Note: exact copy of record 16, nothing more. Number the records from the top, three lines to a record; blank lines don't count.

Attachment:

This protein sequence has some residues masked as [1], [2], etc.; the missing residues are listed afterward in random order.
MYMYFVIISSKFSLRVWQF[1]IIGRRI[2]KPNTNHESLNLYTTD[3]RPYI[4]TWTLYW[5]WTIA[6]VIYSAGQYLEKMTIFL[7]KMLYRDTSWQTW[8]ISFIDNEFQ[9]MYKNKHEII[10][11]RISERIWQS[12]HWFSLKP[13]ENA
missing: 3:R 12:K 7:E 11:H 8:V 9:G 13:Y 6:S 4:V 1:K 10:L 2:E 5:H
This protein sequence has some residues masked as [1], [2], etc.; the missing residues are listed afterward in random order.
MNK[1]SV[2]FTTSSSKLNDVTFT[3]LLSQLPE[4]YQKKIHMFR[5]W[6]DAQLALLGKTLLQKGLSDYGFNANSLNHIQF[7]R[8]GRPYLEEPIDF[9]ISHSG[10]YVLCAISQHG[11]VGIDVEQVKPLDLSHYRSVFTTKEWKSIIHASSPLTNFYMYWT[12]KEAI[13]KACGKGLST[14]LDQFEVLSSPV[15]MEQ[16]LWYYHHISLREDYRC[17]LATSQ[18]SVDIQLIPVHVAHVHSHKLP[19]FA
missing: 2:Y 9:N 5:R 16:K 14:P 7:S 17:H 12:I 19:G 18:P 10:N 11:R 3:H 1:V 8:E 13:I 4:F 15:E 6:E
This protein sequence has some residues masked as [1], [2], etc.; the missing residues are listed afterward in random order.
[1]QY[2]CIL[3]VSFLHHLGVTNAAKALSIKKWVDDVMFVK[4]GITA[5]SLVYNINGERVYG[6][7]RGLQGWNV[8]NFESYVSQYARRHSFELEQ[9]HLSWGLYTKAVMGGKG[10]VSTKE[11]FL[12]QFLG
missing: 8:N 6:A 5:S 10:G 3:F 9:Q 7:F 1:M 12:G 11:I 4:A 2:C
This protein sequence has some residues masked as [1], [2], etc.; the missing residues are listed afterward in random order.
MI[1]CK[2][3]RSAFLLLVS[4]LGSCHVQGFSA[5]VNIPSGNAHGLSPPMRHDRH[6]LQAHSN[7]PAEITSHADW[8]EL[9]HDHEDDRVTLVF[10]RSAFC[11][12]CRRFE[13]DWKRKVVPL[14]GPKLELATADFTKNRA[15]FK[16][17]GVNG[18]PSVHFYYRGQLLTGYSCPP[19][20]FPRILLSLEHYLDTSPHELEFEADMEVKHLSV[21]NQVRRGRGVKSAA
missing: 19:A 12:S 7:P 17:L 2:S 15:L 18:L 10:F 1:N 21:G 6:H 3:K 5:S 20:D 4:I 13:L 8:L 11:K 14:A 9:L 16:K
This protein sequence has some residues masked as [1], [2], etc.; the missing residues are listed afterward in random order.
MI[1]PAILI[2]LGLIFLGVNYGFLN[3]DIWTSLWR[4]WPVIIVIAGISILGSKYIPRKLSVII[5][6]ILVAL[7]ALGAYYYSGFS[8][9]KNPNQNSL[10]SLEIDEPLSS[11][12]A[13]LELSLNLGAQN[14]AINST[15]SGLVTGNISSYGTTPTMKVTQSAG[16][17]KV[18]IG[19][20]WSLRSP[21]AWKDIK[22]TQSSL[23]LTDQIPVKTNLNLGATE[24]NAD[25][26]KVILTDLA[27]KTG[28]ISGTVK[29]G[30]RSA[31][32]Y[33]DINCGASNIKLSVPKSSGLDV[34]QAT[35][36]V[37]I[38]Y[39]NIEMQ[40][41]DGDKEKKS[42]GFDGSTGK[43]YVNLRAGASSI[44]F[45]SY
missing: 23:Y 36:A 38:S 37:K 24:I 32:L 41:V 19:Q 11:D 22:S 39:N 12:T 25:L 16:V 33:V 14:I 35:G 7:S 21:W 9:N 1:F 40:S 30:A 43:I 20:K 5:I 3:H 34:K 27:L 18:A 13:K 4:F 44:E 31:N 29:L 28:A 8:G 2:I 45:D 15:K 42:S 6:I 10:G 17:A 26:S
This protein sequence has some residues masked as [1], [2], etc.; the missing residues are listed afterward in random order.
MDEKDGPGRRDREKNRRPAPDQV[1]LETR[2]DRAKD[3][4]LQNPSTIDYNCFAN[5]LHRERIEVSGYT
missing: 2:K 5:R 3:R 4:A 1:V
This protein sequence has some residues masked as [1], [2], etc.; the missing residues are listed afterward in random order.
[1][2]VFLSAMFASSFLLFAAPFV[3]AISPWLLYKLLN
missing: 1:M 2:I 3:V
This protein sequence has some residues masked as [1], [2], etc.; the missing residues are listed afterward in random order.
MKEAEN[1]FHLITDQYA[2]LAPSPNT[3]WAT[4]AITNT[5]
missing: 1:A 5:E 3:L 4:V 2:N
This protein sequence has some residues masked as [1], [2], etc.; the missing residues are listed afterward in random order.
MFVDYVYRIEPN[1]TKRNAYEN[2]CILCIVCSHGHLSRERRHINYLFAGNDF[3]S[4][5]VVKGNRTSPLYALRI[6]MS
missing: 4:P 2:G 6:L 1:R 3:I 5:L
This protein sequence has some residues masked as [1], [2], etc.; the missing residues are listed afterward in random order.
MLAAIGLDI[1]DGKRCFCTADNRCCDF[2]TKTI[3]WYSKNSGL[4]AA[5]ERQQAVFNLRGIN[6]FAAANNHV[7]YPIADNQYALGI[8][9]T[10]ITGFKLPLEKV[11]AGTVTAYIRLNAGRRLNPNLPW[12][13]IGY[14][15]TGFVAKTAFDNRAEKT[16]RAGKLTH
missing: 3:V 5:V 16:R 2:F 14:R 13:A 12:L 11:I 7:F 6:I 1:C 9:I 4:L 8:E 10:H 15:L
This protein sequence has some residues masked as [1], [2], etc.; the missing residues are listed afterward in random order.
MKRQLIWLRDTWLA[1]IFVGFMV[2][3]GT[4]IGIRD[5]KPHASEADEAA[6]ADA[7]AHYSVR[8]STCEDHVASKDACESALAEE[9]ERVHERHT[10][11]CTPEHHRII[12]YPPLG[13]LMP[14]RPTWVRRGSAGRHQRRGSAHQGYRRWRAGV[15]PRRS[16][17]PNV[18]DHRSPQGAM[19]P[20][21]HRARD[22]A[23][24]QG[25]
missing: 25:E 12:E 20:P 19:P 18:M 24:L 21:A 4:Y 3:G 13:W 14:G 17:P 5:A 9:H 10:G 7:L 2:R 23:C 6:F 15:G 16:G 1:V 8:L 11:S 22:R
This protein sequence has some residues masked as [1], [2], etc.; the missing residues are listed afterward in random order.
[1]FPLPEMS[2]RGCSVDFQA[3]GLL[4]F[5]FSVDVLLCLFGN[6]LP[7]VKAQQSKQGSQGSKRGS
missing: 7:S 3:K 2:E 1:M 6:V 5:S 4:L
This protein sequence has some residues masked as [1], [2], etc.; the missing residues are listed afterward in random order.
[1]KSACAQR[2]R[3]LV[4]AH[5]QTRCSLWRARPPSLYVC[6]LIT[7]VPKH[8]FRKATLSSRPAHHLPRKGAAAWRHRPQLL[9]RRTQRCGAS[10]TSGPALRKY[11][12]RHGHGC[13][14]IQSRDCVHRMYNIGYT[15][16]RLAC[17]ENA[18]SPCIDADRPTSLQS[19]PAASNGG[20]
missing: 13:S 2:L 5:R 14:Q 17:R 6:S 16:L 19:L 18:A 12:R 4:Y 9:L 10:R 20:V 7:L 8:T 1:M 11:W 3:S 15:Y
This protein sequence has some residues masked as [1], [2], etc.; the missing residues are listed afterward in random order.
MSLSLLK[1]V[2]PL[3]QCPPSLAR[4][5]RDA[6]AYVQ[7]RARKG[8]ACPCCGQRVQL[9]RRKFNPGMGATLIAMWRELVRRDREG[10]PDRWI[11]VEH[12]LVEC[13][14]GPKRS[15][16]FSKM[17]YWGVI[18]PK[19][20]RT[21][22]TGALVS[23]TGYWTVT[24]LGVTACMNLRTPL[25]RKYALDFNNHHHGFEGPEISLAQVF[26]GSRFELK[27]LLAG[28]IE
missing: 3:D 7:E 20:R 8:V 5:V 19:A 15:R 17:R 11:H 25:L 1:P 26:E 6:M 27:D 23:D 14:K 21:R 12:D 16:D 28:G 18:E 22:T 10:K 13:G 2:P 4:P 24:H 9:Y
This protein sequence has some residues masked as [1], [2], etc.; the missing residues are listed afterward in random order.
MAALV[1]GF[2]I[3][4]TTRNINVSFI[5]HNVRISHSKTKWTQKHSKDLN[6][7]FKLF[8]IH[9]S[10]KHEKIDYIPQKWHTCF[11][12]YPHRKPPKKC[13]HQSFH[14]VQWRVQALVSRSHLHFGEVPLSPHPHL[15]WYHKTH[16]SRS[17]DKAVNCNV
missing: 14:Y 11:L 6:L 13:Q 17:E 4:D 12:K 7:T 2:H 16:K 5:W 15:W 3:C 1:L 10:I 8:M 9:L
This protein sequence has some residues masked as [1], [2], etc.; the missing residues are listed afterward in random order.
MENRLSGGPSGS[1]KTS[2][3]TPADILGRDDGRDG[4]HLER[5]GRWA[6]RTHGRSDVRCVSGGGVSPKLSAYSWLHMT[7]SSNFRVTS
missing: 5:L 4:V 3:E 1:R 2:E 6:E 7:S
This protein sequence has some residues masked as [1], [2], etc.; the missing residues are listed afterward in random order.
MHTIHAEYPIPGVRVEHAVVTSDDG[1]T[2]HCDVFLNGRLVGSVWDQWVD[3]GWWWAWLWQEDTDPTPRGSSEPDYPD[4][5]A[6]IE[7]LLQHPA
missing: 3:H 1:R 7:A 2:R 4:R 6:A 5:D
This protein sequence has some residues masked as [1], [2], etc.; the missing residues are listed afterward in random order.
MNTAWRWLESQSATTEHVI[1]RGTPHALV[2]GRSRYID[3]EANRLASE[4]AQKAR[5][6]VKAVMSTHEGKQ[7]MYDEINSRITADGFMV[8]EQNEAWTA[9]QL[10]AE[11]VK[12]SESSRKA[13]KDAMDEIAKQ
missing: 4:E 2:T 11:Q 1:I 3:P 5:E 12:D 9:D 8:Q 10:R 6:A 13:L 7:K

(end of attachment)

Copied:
This protein sequence has some residues masked as [1], [2], etc.; the missing residues are listed afterward in random order.
MENRLSGGPSGS[1]KTS[2][3]TPADILGRDDGRDG[4]HLER[5]GRWA[6]RTHGRSDVRCVSGGGVSPKLSAYSWLHMT[7]SSNFRVTS
missing: 5:L 4:V 3:E 1:R 2:E 6:E 7:S